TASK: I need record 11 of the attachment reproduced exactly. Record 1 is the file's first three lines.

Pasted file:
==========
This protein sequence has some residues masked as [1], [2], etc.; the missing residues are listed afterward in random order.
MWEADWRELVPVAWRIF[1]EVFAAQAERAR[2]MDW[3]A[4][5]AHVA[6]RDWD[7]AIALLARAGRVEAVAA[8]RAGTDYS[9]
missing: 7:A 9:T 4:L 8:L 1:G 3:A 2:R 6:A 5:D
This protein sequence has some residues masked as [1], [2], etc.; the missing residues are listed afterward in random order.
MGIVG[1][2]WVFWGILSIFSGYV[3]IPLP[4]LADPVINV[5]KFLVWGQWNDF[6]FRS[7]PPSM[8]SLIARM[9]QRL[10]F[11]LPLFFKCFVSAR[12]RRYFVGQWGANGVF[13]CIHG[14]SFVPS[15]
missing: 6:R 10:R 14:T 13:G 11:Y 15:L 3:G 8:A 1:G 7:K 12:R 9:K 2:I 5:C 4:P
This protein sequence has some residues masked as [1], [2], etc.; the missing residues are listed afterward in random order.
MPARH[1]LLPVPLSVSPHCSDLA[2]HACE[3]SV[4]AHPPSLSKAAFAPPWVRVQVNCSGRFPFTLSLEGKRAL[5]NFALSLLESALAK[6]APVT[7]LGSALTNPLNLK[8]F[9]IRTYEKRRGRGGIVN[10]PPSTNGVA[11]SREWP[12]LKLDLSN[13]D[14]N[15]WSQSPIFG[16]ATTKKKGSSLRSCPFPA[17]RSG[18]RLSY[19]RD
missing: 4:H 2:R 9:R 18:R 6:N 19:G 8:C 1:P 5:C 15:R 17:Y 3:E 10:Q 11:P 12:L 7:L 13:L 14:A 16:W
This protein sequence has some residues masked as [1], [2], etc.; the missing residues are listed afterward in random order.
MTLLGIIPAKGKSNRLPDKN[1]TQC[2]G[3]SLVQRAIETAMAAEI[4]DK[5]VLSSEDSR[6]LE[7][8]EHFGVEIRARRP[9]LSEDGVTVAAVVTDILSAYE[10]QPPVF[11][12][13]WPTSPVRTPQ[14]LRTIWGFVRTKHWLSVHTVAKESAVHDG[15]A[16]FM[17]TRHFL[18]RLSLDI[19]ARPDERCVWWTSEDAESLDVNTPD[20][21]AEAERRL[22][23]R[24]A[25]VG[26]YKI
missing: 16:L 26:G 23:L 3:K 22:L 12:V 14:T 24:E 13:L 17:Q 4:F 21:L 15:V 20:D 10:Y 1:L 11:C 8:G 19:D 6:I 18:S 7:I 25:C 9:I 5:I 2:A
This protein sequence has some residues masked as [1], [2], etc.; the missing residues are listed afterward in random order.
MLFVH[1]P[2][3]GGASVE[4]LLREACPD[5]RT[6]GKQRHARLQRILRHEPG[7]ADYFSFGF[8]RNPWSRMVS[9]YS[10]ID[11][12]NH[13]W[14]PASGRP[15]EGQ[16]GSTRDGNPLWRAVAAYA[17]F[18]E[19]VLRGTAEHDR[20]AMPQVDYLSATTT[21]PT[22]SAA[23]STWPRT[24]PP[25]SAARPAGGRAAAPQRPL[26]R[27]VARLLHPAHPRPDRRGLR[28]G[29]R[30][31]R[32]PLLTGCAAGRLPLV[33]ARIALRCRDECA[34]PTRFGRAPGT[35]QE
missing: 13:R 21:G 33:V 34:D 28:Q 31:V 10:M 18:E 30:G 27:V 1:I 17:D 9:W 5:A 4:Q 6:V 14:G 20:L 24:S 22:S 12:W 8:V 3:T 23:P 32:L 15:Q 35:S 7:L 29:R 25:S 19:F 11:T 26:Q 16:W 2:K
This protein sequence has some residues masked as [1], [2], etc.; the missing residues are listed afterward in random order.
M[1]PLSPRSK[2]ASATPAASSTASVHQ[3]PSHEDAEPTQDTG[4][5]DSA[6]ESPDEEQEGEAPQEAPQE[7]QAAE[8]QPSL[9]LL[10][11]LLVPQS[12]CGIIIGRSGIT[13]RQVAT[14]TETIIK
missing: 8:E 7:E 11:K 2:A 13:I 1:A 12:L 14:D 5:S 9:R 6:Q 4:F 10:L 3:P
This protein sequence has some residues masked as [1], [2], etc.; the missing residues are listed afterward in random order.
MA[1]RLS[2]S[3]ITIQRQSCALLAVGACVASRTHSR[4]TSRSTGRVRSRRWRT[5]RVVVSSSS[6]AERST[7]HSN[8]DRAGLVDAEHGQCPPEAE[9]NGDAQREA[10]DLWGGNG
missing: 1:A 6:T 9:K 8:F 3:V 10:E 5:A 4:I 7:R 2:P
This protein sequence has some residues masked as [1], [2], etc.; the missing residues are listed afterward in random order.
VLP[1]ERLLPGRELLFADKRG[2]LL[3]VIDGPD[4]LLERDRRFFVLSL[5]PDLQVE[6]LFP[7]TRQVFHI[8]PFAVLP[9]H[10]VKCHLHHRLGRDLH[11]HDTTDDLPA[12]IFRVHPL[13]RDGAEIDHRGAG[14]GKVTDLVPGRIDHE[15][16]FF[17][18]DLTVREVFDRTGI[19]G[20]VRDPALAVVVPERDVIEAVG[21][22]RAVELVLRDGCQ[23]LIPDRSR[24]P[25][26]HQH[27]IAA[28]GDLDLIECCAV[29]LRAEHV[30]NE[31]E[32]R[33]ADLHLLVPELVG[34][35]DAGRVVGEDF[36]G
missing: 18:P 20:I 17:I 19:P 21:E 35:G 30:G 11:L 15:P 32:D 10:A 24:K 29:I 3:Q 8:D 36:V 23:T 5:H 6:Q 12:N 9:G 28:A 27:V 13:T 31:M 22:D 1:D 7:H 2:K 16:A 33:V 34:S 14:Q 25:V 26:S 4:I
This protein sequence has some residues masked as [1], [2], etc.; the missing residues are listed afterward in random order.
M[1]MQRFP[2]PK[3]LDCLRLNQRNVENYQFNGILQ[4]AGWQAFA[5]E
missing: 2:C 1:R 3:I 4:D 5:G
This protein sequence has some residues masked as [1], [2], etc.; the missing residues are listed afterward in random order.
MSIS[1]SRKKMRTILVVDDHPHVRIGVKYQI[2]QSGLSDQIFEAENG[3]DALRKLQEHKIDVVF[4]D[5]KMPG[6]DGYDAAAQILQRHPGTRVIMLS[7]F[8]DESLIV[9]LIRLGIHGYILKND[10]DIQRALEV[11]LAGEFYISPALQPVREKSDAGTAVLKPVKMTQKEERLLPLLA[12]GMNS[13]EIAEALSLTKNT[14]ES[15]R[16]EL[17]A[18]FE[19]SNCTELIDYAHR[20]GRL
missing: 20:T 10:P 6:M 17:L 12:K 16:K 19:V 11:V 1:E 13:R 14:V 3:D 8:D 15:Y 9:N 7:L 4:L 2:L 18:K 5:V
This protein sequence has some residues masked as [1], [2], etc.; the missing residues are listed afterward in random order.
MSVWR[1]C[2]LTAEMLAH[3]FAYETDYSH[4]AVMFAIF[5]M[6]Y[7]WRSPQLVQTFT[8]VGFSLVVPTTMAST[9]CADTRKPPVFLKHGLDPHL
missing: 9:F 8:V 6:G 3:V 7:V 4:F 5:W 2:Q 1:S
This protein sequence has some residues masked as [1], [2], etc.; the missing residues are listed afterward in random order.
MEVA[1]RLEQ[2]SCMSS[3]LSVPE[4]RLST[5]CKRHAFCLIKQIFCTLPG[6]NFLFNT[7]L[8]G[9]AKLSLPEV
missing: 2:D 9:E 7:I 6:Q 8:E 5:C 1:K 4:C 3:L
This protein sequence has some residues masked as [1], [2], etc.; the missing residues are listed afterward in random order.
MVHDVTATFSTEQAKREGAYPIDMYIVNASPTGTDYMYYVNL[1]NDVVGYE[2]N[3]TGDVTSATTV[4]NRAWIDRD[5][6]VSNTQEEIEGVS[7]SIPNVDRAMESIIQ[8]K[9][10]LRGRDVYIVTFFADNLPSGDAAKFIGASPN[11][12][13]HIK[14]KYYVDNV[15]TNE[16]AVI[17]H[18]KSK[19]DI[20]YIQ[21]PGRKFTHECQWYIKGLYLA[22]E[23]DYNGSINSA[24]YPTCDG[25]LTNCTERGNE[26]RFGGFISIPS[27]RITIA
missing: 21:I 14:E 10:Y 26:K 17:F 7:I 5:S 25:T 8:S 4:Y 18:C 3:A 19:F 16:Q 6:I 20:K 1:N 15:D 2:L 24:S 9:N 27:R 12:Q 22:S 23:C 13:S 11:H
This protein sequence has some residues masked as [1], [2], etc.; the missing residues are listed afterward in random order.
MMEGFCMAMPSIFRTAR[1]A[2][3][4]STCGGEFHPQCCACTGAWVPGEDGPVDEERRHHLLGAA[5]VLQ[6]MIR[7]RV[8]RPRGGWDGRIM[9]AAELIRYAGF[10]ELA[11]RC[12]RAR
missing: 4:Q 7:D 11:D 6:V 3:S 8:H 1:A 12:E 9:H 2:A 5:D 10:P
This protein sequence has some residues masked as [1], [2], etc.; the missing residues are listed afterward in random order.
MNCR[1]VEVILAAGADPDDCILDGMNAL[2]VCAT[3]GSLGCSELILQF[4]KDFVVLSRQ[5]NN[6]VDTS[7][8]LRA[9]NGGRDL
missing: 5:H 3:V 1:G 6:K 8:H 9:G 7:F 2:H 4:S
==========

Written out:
This protein sequence has some residues masked as [1], [2], etc.; the missing residues are listed afterward in random order.
MSVWR[1]C[2]LTAEMLAH[3]FAYETDYSH[4]AVMFAIF[5]M[6]Y[7]WRSPQLVQTFT[8]VGFSLVVPTTMAST[9]CADTRKPPVFLKHGLDPHL
missing: 9:F 8:V 6:G 3:V 7:V 4:F 5:W 2:Q 1:S